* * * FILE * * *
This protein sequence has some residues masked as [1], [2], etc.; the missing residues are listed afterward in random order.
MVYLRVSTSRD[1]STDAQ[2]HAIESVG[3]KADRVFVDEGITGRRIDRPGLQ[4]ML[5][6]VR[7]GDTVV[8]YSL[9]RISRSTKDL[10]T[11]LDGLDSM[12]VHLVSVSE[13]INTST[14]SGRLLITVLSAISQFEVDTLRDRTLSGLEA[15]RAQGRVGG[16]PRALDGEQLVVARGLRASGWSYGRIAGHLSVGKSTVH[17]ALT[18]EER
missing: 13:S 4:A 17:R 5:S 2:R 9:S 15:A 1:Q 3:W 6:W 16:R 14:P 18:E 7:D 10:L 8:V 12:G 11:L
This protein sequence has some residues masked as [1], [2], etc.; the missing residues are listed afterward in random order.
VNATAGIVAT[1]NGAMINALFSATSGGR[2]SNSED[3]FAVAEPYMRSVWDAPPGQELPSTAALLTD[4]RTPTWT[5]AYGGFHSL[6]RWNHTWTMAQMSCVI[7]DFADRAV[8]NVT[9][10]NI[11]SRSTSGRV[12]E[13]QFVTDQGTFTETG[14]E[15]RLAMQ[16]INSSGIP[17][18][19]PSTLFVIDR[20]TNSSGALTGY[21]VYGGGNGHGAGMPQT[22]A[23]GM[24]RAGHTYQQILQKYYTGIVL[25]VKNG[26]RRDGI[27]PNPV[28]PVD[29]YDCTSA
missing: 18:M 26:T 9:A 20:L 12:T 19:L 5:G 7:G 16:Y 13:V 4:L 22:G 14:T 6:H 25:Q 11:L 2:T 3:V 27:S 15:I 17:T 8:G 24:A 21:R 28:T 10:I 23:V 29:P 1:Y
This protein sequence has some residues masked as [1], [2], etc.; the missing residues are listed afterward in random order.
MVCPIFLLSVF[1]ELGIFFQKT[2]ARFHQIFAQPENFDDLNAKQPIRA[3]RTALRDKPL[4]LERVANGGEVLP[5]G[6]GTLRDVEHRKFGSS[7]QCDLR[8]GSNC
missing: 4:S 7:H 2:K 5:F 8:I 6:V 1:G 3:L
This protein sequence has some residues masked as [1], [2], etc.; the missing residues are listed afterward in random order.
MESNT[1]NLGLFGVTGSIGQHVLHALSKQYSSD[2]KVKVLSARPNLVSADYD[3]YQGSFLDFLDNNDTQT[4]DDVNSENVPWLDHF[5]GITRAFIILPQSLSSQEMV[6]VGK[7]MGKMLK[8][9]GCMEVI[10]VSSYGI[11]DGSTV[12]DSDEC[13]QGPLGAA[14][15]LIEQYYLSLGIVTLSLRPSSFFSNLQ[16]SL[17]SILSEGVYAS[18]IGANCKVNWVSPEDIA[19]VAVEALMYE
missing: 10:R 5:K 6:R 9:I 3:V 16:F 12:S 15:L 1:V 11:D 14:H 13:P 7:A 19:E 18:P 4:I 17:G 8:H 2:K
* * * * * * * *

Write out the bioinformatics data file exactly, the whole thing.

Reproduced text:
This protein sequence has some residues masked as [1], [2], etc.; the missing residues are listed afterward in random order.
MVYLRVSTSRD[1]STDAQ[2]HAIESVG[3]KADRVFVDEGITGRRIDRPGLQ[4]ML[5][6]VR[7]GDTVV[8]YSL[9]RISRSTKDL[10]T[11]LDGLDSM[12]VHLVSVSE[13]INTST[14]SGRLLITVLSAISQFEVDTLRDRTLSGLEA[15]RAQGRVGG[16]PRALDGEQLVVARGLRASGWSYGRIAGHLSVGKSTVH[17]ALT[18]EER
missing: 13:S 4:A 17:R 5:S 2:R 9:S 15:A 1:Q 3:W 6:W 16:R 14:P 18:E 7:D 10:L 8:V 12:G 11:L
This protein sequence has some residues masked as [1], [2], etc.; the missing residues are listed afterward in random order.
VNATAGIVAT[1]NGAMINALFSATSGGR[2]SNSED[3]FAVAEPYMRSVWDAPPGQELPSTAALLTD[4]RTPTWT[5]AYGGFHSL[6]RWNHTWTMAQMSCVI[7]DFADRAV[8]NVT[9][10]NI[11]SRSTSGRV[12]E[13]QFVTDQGTFTETG[14]E[15]RLAMQ[16]INSSGIP[17][18][19]PSTLFVIDR[20]TNSSGALTGY[21]VYGGGNGHGAGMPQT[22]A[23]GM[24]RAGHTYQQILQKYYTGIVL[25]VKNG[26]RRDGI[27]PNPV[28]PVD[29]YDCTSA
missing: 18:M 26:T 9:A 20:L 12:T 19:L 5:G 7:G 16:Y 13:V 4:L 22:G 14:T 6:H 25:Q 11:L 2:T 3:V 27:S 15:I 17:T 8:G 24:A 21:R 28:T 10:I 23:V 29:P 1:Y
This protein sequence has some residues masked as [1], [2], etc.; the missing residues are listed afterward in random order.
MVCPIFLLSVF[1]ELGIFFQKT[2]ARFHQIFAQPENFDDLNAKQPIRA[3]RTALRDKPL[4]LERVANGGEVLP[5]G[6]GTLRDVEHRKFGSS[7]QCDLR[8]GSNC
missing: 4:S 7:H 2:K 5:F 8:I 6:V 1:G 3:L
This protein sequence has some residues masked as [1], [2], etc.; the missing residues are listed afterward in random order.
MESNT[1]NLGLFGVTGSIGQHVLHALSKQYSSD[2]KVKVLSARPNLVSADYD[3]YQGSFLDFLDNNDTQT[4]DDVNSENVPWLDHF[5]GITRAFIILPQSLSSQEMV[6]VGK[7]MGKMLK[8][9]GCMEVI[10]VSSYGI[11]DGSTV[12]DSDEC[13]QGPLGAA[14][15]LIEQYYLSLGIVTLSLRPSSFFSNLQ[16]SL[17]SILSEGVYAS[18]IGANCKVNWVSPEDIA[19]VAVEALMYE
missing: 10:R 5:K 6:R 9:I 3:V 16:F 12:S 15:L 1:V 11:D 14:H 13:P 7:A 19:E 18:P 4:I 17:G 8:H 2:K